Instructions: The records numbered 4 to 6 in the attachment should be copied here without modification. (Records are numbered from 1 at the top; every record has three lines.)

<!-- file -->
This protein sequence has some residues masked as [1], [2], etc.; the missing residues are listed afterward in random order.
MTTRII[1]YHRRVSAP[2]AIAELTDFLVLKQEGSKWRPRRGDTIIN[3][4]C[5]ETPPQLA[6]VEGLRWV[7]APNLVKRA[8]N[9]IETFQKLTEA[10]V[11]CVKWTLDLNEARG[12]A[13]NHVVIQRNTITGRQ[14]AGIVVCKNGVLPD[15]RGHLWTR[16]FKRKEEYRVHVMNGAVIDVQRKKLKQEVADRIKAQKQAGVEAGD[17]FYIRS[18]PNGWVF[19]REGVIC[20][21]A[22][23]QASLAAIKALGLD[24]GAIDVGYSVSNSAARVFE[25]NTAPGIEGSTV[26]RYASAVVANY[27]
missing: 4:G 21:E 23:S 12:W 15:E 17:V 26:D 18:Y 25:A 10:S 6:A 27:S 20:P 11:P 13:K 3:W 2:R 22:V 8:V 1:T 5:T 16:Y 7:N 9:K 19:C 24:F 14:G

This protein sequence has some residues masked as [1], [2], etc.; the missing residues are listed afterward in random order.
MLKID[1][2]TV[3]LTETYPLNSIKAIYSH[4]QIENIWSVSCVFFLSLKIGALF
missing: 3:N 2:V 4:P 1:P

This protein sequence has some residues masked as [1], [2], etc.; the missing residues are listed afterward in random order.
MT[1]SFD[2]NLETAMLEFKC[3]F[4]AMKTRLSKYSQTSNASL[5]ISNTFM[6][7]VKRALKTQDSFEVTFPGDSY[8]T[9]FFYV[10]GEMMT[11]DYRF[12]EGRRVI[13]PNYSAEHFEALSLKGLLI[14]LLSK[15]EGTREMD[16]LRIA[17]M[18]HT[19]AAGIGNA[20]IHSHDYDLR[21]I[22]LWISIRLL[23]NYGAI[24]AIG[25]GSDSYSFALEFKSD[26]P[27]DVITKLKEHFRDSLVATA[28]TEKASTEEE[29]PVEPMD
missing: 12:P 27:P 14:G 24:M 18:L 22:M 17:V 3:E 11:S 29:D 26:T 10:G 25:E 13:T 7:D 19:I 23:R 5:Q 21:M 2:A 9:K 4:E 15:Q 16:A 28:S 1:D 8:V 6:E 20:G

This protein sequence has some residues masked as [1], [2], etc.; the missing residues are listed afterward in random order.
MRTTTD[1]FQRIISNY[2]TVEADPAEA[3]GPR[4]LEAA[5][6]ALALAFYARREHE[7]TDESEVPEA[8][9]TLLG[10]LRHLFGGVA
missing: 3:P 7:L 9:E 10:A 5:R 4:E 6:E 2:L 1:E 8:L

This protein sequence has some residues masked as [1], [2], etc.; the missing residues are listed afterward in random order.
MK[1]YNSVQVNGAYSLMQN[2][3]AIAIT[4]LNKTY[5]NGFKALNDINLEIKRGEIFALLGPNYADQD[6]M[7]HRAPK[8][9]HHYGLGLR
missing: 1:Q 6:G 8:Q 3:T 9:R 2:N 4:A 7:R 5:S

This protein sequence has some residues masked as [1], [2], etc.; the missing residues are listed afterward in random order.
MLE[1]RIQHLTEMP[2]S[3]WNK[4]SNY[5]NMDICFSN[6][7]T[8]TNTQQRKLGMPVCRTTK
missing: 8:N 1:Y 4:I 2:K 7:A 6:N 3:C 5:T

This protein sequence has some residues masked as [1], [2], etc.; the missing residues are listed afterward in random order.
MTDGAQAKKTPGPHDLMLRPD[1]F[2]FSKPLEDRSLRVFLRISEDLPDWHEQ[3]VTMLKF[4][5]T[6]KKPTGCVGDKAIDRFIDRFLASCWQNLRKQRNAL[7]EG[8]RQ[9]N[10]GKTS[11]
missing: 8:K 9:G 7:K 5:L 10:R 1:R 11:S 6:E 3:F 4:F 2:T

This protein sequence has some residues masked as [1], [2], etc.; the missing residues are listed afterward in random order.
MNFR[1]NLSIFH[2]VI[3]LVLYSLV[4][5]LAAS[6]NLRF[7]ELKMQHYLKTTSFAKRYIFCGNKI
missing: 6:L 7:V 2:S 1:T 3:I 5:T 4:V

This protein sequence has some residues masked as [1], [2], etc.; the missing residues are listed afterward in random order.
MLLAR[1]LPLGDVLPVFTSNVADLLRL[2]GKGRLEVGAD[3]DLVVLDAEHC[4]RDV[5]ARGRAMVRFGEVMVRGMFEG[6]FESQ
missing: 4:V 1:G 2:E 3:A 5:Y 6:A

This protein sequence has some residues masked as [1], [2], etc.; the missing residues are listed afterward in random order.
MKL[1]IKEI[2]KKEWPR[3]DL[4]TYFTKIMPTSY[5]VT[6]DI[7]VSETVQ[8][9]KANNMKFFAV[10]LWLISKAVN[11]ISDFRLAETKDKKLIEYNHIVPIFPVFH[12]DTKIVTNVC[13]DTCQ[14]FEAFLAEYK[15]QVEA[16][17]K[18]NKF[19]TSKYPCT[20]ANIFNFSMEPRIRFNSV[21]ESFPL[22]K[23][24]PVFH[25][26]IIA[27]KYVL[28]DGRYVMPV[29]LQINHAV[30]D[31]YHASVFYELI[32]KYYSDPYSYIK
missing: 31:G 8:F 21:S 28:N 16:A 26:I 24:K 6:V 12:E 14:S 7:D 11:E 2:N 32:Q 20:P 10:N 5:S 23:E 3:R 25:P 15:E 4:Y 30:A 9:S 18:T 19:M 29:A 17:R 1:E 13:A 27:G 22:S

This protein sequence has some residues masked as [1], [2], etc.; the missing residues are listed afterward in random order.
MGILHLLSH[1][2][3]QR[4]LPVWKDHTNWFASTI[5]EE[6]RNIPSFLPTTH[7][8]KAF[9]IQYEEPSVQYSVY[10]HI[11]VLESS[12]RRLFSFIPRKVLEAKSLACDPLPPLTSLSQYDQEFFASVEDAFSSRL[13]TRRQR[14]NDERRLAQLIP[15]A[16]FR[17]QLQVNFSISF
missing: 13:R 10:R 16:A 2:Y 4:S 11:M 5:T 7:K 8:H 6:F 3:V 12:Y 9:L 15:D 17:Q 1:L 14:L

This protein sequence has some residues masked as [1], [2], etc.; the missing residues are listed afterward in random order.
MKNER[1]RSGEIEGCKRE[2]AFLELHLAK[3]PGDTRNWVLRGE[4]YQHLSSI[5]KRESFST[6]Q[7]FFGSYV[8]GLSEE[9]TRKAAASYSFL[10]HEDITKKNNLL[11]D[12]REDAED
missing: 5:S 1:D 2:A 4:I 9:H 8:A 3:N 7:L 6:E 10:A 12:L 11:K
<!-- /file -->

This protein sequence has some residues masked as [1], [2], etc.; the missing residues are listed afterward in random order.
MRTTTD[1]FQRIISNY[2]TVEADPAEA[3]GPR[4]LEAA[5][6]ALALAFYARREHE[7]TDESEVPEA[8][9]TLLG[10]LRHLFGGVA
missing: 3:P 7:L 9:E 10:A 5:R 4:E 6:E 2:L 1:E 8:L

This protein sequence has some residues masked as [1], [2], etc.; the missing residues are listed afterward in random order.
MK[1]YNSVQVNGAYSLMQN[2][3]AIAIT[4]LNKTY[5]NGFKALNDINLEIKRGEIFALLGPNYADQD[6]M[7]HRAPK[8][9]HHYGLGLR
missing: 1:Q 6:G 8:Q 3:T 9:R 2:N 4:A 7:R 5:S

This protein sequence has some residues masked as [1], [2], etc.; the missing residues are listed afterward in random order.
MLE[1]RIQHLTEMP[2]S[3]WNK[4]SNY[5]NMDICFSN[6][7]T[8]TNTQQRKLGMPVCRTTK
missing: 8:N 1:Y 4:I 2:K 7:A 6:N 3:C 5:T